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Inspire or Matrice 600 operation in Inclement weather

Discussion in 'Inspire 1 Discussion' started by Dlsuavak, Sep 8, 2016.

  1. Dlsuavak

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    Can someone enlighten me about operating the Inspire or Matrice 600 in light rain or snow?

    I'm curious if it is an absolute no-no or if it can be done ok?

    Thanks, Dennis
     
  2. DesertWindAero

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    I guess I would ask...why would you want to?

    First, they weren't designed for it...secondly, rain or snow on a lens tends to degrade imagery...so, why?
     
  3. Dlsuavak

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    Well, I live in a place where nice weather and the time I can schedule to fly do not necessarily coincide. Yes water on a lens degrades quality. I am not questioning what my imagery will look like, I am questioning if either one of these quads can handle the moisture. I certainly don't want an expensive unit crashing because of a little moisture.
     
  4. DesertWindAero

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    The manuals say not to fly in rain, snow, and smog.
     
  5. Dlsuavak

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    I must have read right over it. I was wondering if anyone went against the manual and had operated in the rain or snow. I'm sure the reason for DJI stating to not fly in smog is for reduced visibility, I cannot think of any reason smog would affect the performance. I guess they are protecting you from yourself. By making a statement to not fly in smog makes me think there is no problem with flying in the rain or snow, they are just covering their potential liability.
     
  6. The Editor

    The Editor Moderator
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    The reason not to fly in moisture is because any precipitation or dampness on the prop blade can turn to ice due to the difference in pressure between the upper and lower surface of the blades (which is how a prop produces lift)
    Many people are unaware that this icing can occur at temperatures above freezing due to this phenomenon since a sudden drop in pressure produces rapid cooling.
     
  7. lake_flyer

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    Maybe start a thread/sticky with 'Things most multirotor pilots would want to know but are afraid to ask'?

    Not saying this to the OP, I think he is wise to ask and it shows at least he is serious, but more in general:

    This should be common knowledge for all hobby RC pilots, as it used to be back in the club days. But unfortunately, most new multirotor pilots never been to a club and are completely 'cold started', and some think (or claim even) they master the skies after a few GPS flights.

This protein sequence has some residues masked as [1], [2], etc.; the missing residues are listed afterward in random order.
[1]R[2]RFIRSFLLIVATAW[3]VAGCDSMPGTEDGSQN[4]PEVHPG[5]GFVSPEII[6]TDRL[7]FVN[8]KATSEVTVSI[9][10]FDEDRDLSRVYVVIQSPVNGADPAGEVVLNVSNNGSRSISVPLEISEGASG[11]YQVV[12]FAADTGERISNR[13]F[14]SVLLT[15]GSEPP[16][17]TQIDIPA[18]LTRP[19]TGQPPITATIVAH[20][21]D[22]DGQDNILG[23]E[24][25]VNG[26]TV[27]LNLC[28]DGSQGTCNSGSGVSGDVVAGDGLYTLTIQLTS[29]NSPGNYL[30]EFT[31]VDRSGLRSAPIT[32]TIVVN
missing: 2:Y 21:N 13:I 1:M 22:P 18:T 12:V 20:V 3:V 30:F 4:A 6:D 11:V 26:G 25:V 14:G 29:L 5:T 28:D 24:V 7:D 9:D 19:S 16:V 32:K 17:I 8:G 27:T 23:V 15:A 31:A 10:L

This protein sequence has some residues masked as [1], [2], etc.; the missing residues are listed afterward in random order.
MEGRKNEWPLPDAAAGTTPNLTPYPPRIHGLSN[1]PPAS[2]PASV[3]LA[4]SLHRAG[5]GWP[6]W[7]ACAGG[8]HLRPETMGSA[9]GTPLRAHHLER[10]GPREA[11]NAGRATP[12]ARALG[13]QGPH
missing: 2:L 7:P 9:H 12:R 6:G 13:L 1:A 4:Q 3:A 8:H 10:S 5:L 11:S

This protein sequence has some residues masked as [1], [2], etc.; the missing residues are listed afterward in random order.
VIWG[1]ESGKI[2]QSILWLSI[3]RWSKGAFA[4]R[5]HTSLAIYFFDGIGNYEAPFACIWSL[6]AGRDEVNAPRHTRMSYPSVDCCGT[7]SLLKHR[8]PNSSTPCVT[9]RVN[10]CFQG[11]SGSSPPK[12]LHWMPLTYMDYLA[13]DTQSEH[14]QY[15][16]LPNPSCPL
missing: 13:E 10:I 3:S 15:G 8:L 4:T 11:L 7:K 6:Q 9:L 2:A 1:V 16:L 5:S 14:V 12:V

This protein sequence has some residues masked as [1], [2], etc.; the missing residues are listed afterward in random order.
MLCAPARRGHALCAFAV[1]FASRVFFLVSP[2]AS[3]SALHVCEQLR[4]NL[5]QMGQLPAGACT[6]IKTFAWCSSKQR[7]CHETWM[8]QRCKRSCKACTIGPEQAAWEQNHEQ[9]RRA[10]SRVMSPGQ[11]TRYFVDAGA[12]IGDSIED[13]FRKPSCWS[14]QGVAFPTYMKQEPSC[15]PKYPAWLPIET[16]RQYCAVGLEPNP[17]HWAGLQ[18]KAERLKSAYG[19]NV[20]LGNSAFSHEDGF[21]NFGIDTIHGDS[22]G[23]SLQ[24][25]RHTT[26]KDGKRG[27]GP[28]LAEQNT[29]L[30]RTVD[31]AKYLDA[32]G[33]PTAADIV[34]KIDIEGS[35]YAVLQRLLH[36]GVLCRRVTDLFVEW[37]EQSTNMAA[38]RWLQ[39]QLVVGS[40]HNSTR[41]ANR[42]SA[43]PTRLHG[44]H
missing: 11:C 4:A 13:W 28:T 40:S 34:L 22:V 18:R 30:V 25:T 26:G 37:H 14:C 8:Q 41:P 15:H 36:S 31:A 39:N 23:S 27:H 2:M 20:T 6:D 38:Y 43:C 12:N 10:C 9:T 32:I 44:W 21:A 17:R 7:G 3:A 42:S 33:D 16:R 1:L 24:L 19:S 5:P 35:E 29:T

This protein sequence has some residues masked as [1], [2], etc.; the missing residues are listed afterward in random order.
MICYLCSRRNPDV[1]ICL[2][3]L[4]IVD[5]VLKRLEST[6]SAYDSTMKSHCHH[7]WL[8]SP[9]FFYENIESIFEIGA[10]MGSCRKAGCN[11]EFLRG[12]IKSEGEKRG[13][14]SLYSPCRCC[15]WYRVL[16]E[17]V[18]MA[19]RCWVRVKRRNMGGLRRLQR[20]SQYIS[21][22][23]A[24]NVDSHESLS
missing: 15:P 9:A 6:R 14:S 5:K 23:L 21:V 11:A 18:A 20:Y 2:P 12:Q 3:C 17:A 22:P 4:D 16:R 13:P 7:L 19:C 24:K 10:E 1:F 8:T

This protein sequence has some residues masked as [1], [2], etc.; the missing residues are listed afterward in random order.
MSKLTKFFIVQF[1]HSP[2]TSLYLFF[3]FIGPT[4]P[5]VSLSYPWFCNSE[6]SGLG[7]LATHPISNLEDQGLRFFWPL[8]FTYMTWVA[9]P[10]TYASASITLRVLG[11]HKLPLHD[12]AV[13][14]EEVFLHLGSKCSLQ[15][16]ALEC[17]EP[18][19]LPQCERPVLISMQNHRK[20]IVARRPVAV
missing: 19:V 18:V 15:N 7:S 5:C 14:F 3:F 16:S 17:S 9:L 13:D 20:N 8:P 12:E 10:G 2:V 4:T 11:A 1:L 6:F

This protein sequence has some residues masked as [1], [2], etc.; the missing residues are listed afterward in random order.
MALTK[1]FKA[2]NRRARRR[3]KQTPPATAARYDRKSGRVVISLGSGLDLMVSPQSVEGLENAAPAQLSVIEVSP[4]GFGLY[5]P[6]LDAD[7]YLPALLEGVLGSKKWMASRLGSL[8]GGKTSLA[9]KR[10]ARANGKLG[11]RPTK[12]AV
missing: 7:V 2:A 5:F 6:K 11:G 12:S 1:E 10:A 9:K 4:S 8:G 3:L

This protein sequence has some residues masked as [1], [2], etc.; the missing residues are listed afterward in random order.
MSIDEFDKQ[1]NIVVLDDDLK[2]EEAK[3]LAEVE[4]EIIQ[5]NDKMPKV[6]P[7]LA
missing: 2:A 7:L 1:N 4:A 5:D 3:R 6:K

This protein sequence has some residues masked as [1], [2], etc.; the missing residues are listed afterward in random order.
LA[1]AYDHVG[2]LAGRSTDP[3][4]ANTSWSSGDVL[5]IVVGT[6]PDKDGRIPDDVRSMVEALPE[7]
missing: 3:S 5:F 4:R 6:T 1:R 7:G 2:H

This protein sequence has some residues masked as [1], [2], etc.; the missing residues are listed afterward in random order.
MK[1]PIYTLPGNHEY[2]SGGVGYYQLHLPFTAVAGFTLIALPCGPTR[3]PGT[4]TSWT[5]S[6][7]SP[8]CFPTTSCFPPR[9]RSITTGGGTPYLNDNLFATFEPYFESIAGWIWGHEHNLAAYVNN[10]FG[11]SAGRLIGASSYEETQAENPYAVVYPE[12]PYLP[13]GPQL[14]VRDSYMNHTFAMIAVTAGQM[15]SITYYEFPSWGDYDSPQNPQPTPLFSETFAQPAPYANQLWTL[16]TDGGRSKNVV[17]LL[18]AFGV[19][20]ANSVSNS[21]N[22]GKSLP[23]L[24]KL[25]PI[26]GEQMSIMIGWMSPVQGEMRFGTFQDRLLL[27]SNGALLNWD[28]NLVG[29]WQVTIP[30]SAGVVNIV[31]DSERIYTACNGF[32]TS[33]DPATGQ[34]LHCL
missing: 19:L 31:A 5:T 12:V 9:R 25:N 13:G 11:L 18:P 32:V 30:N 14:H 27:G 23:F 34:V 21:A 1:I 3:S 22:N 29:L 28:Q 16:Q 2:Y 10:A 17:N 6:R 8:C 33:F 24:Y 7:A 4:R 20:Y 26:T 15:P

8. Dlsuavak

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    I do not feel my question is unwise. I have more than 35 years experience operating aircraft in marginal environments. I did photography as a side avocation since the '80s. I do know about inclement weather and rain or ice on a lens. I also am well aware of propellers, aerodynamics and the accumulation and effect of ice, even with turbine engine operation. My question was intended to be a bit general in that I was wondering if moisture, frozen or not will and how it will affect the operation of one these multi-rotor UAVs, ie has anyone experienced uncontrolled flight due to moisture on the airframe, propellers, electronics or GPS satellite reception. I have very specific tasks I would like to use one of these for and I will not have the option of waiting for a nice day.

    I am relatively inexperienced using an RC coupled with photography, and what I imagine doing may not be possible with either of these multi-rotor RCs.

    I learned a long time ago to learn from other's experience and mistakes.

    Thanks for your replies.

    Dennis
     
  9. AeroMirage

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    I have been out taking pics of lightning and cool sunsets when foul weather was approaching. But when the first raindrop hits I land immediately.
    I have far too much invested to take chances.
    ******************
    I was out flying one evening and ran into a sudden storm.
    I was enjoying videoing lightning and saw the storm coming. There were a few dark clouds off to the south and wind speed was 5mph with 7-8 mph gusts.